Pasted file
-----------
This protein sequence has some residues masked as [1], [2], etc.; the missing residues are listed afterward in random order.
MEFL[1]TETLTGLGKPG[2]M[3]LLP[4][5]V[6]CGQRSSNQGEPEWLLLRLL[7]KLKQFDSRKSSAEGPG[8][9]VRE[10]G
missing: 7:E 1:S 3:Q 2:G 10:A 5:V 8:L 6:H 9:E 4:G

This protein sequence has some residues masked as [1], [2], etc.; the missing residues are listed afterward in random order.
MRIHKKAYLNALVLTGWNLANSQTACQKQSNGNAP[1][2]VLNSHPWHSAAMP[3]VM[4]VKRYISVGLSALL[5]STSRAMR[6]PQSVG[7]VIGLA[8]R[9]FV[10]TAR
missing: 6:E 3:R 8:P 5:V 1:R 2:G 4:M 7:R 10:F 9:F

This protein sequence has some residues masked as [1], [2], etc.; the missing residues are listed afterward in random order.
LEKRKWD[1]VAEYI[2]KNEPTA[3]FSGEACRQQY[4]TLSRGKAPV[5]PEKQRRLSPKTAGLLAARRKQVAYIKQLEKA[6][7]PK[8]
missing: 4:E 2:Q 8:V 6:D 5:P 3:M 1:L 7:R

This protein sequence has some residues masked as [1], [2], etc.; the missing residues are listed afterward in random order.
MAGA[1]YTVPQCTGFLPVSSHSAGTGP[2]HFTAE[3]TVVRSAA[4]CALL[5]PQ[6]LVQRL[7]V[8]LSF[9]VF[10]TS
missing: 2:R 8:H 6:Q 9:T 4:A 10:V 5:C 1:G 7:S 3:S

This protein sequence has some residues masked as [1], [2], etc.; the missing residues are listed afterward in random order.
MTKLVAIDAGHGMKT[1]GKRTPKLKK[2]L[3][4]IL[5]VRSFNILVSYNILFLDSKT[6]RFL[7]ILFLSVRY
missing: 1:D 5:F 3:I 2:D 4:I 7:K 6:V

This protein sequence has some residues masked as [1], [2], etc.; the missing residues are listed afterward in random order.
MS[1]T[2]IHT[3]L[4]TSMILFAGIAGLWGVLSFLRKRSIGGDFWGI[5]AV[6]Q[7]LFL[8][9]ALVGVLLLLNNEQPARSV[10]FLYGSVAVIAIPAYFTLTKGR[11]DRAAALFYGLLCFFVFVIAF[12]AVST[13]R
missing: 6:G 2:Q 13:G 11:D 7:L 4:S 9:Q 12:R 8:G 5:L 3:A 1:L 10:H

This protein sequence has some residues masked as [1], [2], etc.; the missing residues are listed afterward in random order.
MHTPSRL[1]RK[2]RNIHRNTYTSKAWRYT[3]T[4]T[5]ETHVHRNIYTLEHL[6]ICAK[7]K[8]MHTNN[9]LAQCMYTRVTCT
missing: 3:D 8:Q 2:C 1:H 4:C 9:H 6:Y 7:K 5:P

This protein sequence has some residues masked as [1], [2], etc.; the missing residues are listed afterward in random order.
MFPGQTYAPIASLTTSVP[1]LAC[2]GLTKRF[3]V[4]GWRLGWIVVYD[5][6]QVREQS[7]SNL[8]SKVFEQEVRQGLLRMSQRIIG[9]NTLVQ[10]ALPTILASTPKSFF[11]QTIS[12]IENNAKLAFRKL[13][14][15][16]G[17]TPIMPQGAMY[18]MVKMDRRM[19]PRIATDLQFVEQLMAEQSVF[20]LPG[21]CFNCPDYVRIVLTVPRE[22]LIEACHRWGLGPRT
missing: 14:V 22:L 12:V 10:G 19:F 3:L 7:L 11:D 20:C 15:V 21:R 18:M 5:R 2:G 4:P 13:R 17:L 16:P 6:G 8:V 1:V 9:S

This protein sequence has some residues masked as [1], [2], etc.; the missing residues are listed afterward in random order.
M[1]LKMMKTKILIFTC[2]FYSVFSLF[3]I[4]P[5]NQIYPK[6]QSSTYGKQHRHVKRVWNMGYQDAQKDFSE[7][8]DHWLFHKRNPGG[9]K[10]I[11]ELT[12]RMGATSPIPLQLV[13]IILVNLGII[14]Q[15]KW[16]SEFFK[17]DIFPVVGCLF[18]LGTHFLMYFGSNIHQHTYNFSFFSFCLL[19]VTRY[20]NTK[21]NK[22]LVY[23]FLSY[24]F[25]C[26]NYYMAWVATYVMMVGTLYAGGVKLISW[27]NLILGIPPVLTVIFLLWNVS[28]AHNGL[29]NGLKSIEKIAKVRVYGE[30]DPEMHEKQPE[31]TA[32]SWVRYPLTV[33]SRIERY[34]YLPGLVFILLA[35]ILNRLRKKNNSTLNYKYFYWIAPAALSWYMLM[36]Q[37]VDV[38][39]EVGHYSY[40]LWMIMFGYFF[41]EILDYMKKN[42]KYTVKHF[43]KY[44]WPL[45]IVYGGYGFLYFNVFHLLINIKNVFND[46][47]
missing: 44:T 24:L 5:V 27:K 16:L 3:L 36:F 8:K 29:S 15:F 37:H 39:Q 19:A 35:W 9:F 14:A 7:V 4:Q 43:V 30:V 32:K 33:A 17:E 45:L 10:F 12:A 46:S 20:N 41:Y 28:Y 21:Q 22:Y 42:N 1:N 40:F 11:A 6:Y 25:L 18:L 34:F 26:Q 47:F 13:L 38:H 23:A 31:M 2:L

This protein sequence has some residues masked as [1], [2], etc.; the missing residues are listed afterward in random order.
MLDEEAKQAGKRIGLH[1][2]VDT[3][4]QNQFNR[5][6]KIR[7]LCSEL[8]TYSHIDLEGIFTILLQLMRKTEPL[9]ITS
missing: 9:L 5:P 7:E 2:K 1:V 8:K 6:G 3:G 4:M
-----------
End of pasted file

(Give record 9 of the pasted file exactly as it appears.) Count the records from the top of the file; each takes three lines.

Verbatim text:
This protein sequence has some residues masked as [1], [2], etc.; the missing residues are listed afterward in random order.
M[1]LKMMKTKILIFTC[2]FYSVFSLF[3]I[4]P[5]NQIYPK[6]QSSTYGKQHRHVKRVWNMGYQDAQKDFSE[7][8]DHWLFHKRNPGG[9]K[10]I[11]ELT[12]RMGATSPIPLQLV[13]IILVNLGII[14]Q[15]KW[16]SEFFK[17]DIFPVVGCLF[18]LGTHFLMYFGSNIHQHTYNFSFFSFCLL[19]VTRY[20]NTK[21]NK[22]LVY[23]FLSY[24]F[25]C[26]NYYMAWVATYVMMVGTLYAGGVKLISW[27]NLILGIPPVLTVIFLLWNVS[28]AHNGL[29]NGLKSIEKIAKVRVYGE[30]DPEMHEKQPE[31]TA[32]SWVRYPLTV[33]SRIERY[34]YLPGLVFILLA[35]ILNRLRKKNNSTLNYKYFYWIAPAALSWYMLM[36]Q[37]VDV[38][39]EVGHYSY[40]LWMIMFGYFF[41]EILDYMKKN[42]KYTVKHF[43]KY[44]WPL[45]IVYGGYGFLYFNVFHLLINIKNVFND[46][47]
missing: 44:T 24:L 5:V 27:K 16:L 3:L 36:F 8:K 29:S 15:F 37:H 39:Q 19:A 35:W 9:F 14:A 7:V 4:Q 43:V 30:V 32:K 33:A 17:E 45:L 10:F 12:A 46:S 20:N 41:Y 28:Y 21:Q 22:Y 42:N 1:N 40:F 11:A 6:Y 25:L 18:L 34:F 26:Q 47:F 13:L 38:H 23:A 31:M 2:L